The wonderful Freedom of the Press Foundation is now suing the US Justice Department
for refusing to reveal its rules and procedures for spying on journalists. You can read the complaint here
. The key issue: what rules and oversight exist for the DOJ when it comes to spying on journalists. As you may recall, a few years ago, it came out that the DOJ had been using some fairly sneaky tricks to spy on journalists
, including falsely telling a court that reporter James Rosen was a "co-conspirator"
in order to get access to his emails and phone records. In response to a lot of criticism, the DOJ agreed to "revise" its rules
for when it snoops on journalists.
However, there was an important limitation on the "new" rules, as the NY Times noted at the time
There is no change to how the F.B.I. may obtain reporters’ calling records via “national security letters,” which are exempt from the regular guidelines. A Justice spokesman said the device is 'subject to an extensive oversight regime.'
Extensive oversight regime, eh? The Freedom of the Press Foundation sought to find out just what kind of extensive oversight there really was -- and came up against a brick wall
in the form of black redaction ink:
That's from the DOJ's Inspector General report, concerning a situation where the FBI had used an NSL to access a journalist's communications inappropriately. As the Freedom of the Press Foundation notes, elsewhere in that same report, it appears that the FBI is actually ignoring recommendations of the Inspector General concerning these situations, despite the "First Amendment interests implicated."
As the Foundation notes, the redactions here make the details entirely opaque, and the Inspector General's Office has made it clear that it disagreed with the redactions, saying that revealing the information behind that black ink "is important to the public's understanding of the FBI's compliance with NSL requirements." Given that the Foundation is now suing to find out those details. The lawsuit specifically requests that the DOJ reveal those documents in their entirety, which includes the "extensive regime, rules, guidelines, or infrastructure that oversees the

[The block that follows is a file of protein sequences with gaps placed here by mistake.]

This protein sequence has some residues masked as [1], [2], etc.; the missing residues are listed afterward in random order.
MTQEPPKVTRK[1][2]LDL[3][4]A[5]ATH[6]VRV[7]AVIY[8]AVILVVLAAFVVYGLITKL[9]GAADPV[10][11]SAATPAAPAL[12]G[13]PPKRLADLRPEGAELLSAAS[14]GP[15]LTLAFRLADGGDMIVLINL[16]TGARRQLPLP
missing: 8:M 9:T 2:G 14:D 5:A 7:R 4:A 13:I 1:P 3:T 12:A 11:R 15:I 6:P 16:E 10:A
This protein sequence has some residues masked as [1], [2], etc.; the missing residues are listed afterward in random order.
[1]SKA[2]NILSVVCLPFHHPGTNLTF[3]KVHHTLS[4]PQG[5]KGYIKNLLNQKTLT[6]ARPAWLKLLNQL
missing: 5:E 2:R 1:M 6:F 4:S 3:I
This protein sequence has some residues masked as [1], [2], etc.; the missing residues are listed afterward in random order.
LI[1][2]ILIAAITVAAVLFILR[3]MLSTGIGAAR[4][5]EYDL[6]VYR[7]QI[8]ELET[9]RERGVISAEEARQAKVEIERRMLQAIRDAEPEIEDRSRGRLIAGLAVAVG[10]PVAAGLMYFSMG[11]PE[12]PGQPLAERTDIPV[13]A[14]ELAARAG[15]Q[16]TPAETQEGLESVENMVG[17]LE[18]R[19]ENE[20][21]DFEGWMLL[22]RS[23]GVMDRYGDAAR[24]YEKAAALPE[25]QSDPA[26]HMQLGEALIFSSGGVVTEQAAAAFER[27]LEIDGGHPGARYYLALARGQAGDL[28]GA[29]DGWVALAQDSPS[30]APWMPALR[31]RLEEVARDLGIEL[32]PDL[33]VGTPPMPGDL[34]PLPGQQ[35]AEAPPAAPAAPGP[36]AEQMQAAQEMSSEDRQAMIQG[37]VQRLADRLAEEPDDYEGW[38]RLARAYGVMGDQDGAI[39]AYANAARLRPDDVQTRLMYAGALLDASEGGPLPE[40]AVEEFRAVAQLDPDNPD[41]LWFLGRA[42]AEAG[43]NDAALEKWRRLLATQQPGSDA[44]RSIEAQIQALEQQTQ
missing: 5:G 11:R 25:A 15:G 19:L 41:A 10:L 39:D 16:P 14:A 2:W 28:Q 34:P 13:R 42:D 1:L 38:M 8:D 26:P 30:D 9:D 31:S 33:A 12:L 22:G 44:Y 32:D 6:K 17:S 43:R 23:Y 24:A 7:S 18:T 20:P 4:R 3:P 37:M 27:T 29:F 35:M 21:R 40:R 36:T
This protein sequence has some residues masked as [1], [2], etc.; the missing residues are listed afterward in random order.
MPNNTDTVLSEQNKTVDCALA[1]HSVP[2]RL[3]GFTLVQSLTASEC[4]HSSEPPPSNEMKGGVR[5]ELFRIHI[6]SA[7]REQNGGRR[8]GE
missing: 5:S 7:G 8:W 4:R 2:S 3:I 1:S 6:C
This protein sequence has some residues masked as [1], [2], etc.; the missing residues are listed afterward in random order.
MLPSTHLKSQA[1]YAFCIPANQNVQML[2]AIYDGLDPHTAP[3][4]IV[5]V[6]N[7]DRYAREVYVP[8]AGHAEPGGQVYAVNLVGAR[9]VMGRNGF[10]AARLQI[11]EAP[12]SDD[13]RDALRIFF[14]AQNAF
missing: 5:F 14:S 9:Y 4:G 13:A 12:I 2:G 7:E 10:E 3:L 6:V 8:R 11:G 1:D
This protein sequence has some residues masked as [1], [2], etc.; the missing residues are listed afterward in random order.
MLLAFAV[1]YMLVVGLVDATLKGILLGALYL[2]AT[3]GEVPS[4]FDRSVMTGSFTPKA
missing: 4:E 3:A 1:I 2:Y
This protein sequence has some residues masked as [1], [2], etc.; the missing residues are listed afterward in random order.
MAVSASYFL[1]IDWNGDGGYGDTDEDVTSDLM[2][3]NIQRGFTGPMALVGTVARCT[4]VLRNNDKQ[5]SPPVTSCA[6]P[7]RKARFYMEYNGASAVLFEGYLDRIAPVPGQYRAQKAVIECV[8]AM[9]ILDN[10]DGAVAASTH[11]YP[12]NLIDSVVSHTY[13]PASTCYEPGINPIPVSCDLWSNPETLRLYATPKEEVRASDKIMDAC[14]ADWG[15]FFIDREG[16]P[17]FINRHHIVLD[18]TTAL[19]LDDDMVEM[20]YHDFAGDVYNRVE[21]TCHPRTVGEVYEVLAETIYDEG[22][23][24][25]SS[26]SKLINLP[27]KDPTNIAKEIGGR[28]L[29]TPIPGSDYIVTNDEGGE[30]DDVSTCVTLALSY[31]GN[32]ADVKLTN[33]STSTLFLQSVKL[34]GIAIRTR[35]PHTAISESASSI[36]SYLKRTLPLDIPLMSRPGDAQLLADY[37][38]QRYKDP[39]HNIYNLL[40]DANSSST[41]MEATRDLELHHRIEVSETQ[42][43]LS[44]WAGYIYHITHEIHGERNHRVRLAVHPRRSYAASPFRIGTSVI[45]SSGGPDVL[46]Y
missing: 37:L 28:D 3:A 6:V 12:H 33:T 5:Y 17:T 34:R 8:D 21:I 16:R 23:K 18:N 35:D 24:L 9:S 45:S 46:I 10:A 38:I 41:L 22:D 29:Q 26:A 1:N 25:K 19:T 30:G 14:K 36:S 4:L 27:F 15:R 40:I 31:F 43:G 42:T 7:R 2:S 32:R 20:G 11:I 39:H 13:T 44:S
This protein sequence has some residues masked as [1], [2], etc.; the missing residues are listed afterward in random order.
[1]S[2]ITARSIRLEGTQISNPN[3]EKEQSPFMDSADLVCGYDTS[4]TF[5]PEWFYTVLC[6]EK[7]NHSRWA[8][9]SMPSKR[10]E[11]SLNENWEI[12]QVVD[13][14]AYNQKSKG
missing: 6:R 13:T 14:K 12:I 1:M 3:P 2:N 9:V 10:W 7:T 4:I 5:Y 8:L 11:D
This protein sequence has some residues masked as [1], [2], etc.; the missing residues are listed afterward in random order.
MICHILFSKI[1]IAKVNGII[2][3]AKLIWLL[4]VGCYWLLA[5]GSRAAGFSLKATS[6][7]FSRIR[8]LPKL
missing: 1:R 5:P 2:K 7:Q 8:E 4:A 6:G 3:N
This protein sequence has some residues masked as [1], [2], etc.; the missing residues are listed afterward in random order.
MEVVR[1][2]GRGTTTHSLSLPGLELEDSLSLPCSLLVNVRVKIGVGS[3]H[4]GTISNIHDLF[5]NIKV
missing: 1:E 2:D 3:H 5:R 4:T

issuance of NSLs or exigent letters to obtain records regarding a member
of the media" as well as "the current procedures that FBI agents must undertake in advance of
issuing a NSL or exigent letter to obtain records regarding any member of
I'm going to go out on a limb here and say that the DOJ will reply, hysterically, that revealing this kind of information will put national security at risk and could reveal important law enforcement gathering techniques that will aid those out to harm us or some such crap. Perhaps they'll even toss in a request to dump the entire case for reasons of "national security." Just recognize that this is all busllshit. The request here is not for any details that are going to help any criminals get away with anything. All it is asking for is what process the FBI uses to make sure that it's not violating the First Amendment in spying on journalists. If that's something that needs to be kept secret, there can be only one reason: because the FBI is embarrassed by what it's doing in spying on journalists.